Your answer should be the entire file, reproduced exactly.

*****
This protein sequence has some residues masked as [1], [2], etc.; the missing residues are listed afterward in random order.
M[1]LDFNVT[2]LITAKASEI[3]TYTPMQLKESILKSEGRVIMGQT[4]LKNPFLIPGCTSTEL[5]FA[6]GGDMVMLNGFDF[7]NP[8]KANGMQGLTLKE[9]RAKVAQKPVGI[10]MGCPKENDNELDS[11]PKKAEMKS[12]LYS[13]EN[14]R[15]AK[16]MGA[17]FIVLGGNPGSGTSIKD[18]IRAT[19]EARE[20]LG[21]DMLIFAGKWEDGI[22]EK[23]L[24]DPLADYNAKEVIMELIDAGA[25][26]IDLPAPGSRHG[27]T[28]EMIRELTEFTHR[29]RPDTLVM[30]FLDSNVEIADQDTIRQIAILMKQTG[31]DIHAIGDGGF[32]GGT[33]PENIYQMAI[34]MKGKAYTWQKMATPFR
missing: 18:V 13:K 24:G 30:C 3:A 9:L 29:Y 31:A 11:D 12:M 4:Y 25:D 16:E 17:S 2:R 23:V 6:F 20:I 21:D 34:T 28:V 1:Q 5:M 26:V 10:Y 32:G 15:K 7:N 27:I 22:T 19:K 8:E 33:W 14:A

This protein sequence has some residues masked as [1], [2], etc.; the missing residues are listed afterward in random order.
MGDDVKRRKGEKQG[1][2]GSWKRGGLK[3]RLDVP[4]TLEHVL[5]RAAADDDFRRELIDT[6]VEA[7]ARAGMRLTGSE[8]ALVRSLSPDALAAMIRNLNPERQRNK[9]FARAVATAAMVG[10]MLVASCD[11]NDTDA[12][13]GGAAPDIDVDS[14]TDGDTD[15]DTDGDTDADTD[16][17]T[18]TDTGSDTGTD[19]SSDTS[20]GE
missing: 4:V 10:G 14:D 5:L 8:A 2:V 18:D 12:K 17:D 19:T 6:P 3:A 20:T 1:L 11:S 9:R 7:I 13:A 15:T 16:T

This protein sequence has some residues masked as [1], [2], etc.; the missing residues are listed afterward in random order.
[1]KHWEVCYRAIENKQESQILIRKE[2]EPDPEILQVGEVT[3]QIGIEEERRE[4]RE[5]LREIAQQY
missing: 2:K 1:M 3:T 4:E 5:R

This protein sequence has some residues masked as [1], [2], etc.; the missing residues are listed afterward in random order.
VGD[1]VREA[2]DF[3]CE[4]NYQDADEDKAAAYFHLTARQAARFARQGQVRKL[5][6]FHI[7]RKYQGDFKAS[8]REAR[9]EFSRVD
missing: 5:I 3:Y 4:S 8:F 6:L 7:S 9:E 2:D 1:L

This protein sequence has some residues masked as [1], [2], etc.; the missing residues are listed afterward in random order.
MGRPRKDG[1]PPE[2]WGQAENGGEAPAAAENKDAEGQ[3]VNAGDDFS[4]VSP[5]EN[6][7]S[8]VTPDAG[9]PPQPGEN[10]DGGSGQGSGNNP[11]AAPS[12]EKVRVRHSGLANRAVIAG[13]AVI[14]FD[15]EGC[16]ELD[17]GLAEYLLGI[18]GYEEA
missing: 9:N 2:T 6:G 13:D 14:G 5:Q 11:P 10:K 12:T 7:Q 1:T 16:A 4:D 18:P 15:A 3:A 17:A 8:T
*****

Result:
This protein sequence has some residues masked as [1], [2], etc.; the missing residues are listed afterward in random order.
M[1]LDFNVT[2]LITAKASEI[3]TYTPMQLKESILKSEGRVIMGQT[4]LKNPFLIPGCTSTEL[5]FA[6]GGDMVMLNGFDF[7]NP[8]KANGMQGLTLKE[9]RAKVAQKPVGI[10]MGCPKENDNELDS[11]PKKAEMKS[12]LYS[13]EN[14]R[15]AK[16]MGA[17]FIVLGGNPGSGTSIKD[18]IRAT[19]EARE[20]LG[21]DMLIFAGKWEDGI[22]EK[23]L[24]DPLADYNAKEVIMELIDAGA[25][26]IDLPAPGSRHG[27]T[28]EMIRELTEFTHR[29]RPDTLVM[30]FLDSNVEIADQDTIRQIAILMKQTG[31]DIHAIGDGGF[32]GGT[33]PENIYQMAI[34]MKGKAYTWQKMATPFR
missing: 18:V 13:K 24:G 30:C 3:A 9:L 29:Y 31:A 11:D 12:M 4:Y 25:D 16:E 17:S 2:R 23:V 6:F 20:I 21:D 34:T 28:V 1:Q 5:M 26:V 10:Y 32:G 15:K 7:N 27:I 22:T 19:K 8:E 33:W 14:A

This protein sequence has some residues masked as [1], [2], etc.; the missing residues are listed afterward in random order.
MGDDVKRRKGEKQG[1][2]GSWKRGGLK[3]RLDVP[4]TLEHVL[5]RAAADDDFRRELIDT[6]VEA[7]ARAGMRLTGSE[8]ALVRSLSPDALAAMIRNLNPERQRNK[9]FARAVATAAMVG[10]MLVASCD[11]NDTDA[12][13]GGAAPDIDVDS[14]TDGDTD[15]DTDGDTDADTD[16][17]T[18]TDTGSDTGTD[19]SSDTS[20]GE
missing: 4:V 10:G 14:D 5:L 8:A 2:V 18:D 12:K 17:D 19:T 6:P 3:A 20:T 1:L 11:S 9:R 7:I 13:A 15:T 16:T

This protein sequence has some residues masked as [1], [2], etc.; the missing residues are listed afterward in random order.
[1]KHWEVCYRAIENKQESQILIRKE[2]EPDPEILQVGEVT[3]QIGIEEERRE[4]RE[5]LREIAQQY
missing: 2:K 1:M 3:T 4:E 5:R

This protein sequence has some residues masked as [1], [2], etc.; the missing residues are listed afterward in random order.
VGD[1]VREA[2]DF[3]CE[4]NYQDADEDKAAAYFHLTARQAARFARQGQVRKL[5][6]FHI[7]RKYQGDFKAS[8]REAR[9]EFSRVD
missing: 5:I 3:Y 4:S 8:F 6:L 7:S 9:E 2:D 1:L

This protein sequence has some residues masked as [1], [2], etc.; the missing residues are listed afterward in random order.
MGRPRKDG[1]PPE[2]WGQAENGGEAPAAAENKDAEGQ[3]VNAGDDFS[4]VSP[5]EN[6][7]S[8]VTPDAG[9]PPQPGEN[10]DGGSGQGSGNNP[11]AAPS[12]EKVRVRHSGLANRAVIAG[13]AVI[14]FD[15]EGC[16]ELD[17]GLAEYLLGI[18]GYEEA
missing: 9:N 2:T 6:G 13:D 14:G 5:Q 11:P 10:K 12:T 7:Q 1:T 16:A 4:D 18:P 15:A 3:A 17:A 8:T